Category Archives: Social Justice

New Symposium: “American Cities Struggling with Economic Justice Reform”

New Symposium: American Cities Struggling with Economic Justice Reform, 52 Seton Hall L. Rev. (2022). Contained Articles and Comments listed below:



New Article: Ten Ways of Looking at Movement Lawyering

New Article: William P. Quigley, Ten Ways of Looking at Movement Lawyering, 5 How. Hum. & C.R.L. Rev. 23 (2020). Abstract Below:

History shows us that social change comes about when directly impacted people get together and demand justice in social movements. The world needs more lawyers who will partner with and learn alongside the people struggling for justice. That is what movement lawyering is. This is an introduction to Movement Lawyering for those who are just learning about it. And a refresher for those familiar with the idea who want more information.

New Book: An Equal Place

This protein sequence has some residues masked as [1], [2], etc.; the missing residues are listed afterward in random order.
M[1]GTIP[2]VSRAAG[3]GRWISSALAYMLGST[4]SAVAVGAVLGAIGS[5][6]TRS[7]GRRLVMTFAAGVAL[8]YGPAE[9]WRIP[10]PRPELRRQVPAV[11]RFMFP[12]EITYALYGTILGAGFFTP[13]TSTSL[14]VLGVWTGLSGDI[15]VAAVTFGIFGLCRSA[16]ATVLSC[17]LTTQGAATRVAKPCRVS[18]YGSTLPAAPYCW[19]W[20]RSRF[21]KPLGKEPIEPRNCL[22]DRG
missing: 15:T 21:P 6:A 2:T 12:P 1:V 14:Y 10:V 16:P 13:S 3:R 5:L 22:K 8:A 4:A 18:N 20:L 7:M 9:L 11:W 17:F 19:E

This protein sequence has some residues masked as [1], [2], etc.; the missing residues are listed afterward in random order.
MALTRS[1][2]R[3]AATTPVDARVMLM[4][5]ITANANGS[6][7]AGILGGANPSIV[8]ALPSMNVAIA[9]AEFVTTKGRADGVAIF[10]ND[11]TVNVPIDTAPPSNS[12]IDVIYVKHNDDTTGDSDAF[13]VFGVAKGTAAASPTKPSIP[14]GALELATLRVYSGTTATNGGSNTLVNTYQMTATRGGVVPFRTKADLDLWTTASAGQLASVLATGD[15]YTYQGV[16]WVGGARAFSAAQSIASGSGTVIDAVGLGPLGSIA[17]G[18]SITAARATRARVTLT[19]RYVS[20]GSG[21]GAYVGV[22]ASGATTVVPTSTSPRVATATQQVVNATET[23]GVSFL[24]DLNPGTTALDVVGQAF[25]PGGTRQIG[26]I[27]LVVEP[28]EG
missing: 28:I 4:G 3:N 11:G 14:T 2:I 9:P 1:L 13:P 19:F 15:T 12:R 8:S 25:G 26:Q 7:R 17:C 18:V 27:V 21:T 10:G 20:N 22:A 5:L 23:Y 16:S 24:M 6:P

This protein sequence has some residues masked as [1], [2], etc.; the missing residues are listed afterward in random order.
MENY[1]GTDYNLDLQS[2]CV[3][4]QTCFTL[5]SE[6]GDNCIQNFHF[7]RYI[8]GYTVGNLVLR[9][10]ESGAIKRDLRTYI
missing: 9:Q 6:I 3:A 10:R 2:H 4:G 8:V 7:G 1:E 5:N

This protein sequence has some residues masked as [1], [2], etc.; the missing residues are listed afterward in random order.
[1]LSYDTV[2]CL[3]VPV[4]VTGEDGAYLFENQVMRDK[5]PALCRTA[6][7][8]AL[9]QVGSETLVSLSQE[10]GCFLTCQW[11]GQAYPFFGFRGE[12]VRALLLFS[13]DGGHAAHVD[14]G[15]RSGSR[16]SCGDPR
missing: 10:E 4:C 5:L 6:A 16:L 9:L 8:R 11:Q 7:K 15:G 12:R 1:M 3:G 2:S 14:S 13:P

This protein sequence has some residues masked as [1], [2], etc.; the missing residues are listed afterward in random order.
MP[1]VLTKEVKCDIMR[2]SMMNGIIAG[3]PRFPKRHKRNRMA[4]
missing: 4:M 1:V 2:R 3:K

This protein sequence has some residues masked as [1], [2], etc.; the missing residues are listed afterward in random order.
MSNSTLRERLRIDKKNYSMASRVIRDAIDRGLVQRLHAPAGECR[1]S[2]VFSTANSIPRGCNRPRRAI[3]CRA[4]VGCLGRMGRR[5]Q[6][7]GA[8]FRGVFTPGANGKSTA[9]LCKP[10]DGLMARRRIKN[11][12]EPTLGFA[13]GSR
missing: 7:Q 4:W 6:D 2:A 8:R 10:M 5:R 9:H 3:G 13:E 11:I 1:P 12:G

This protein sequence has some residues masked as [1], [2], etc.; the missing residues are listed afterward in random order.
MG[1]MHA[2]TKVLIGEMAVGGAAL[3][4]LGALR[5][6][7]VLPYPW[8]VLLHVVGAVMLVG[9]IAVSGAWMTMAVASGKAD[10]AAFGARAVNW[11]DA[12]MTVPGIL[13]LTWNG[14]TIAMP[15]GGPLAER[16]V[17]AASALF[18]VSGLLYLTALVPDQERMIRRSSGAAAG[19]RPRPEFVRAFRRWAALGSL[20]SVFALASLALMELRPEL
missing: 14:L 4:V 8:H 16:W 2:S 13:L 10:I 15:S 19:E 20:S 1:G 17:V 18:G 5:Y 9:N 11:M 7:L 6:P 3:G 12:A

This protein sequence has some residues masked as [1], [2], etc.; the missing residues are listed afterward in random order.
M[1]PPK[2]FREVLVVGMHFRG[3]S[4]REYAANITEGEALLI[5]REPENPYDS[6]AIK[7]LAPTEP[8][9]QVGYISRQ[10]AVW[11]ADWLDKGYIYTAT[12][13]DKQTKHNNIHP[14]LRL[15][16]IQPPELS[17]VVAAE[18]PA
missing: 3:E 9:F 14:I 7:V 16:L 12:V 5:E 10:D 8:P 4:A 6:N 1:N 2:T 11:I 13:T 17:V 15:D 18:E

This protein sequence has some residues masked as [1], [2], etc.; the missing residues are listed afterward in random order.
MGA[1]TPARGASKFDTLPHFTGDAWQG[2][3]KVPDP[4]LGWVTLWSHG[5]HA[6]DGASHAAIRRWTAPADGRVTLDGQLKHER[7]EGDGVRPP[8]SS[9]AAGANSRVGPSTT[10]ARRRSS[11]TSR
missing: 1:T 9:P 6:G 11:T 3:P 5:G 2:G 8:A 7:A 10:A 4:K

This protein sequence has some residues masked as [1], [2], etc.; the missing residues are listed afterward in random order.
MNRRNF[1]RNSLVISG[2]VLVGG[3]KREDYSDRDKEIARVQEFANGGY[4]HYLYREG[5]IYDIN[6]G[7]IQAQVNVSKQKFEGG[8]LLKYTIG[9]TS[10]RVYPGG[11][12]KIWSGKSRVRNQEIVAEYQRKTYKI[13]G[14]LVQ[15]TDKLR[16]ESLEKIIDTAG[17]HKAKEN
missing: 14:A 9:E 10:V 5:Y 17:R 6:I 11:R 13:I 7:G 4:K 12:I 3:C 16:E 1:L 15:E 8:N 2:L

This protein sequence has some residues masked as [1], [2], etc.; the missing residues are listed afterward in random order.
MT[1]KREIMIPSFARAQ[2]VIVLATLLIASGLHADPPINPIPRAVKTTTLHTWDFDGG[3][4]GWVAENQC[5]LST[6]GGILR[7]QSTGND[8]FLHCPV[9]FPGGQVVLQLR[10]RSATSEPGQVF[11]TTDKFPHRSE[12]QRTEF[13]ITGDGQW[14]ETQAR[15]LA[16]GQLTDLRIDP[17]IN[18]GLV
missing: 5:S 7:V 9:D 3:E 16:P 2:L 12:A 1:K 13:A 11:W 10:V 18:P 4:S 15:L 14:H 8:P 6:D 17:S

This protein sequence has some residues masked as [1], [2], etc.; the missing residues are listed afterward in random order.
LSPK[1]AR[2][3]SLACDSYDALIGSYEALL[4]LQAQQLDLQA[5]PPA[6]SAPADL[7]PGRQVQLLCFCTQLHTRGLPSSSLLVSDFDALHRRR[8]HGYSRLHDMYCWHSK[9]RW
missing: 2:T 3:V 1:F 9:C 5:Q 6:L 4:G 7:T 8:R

Scott L. Cummings, An Equal Place (2021). Description Below:

An Equal Place is a monumental study of the role of lawyers in the movement to challenge economic inequality in one of America’s most unequal cities: Los Angeles. Breaking with the traditional focus on national civil rights history, the book turns to the stories of contemporary lawyers, on the front lines and behind the scenes, who use law to reshape the meaning of low-wage work in the local economy.

Covering a transformative period of L.A. history, from the 1992 riots to the 2008 recession, Scott Cummings presents an unflinching account of five pivotal campaigns in which lawyers ally with local movements to challenge the abuses of garment sweatshops, the criminalization of day labor, the gentrification of downtown retail, the incursion of Wal-Mart groceries, and the misclassification of port truck drivers.

Through these campaigns, lawyers and activists define the city as a space for redefining work in vital industries transformed by deindustrialization, outsourcing, and immigration. Organizing arises outside of traditional labor law, powered by community-labor and racial justice groups using levers of local government to ultimately change the nature of labor law itself.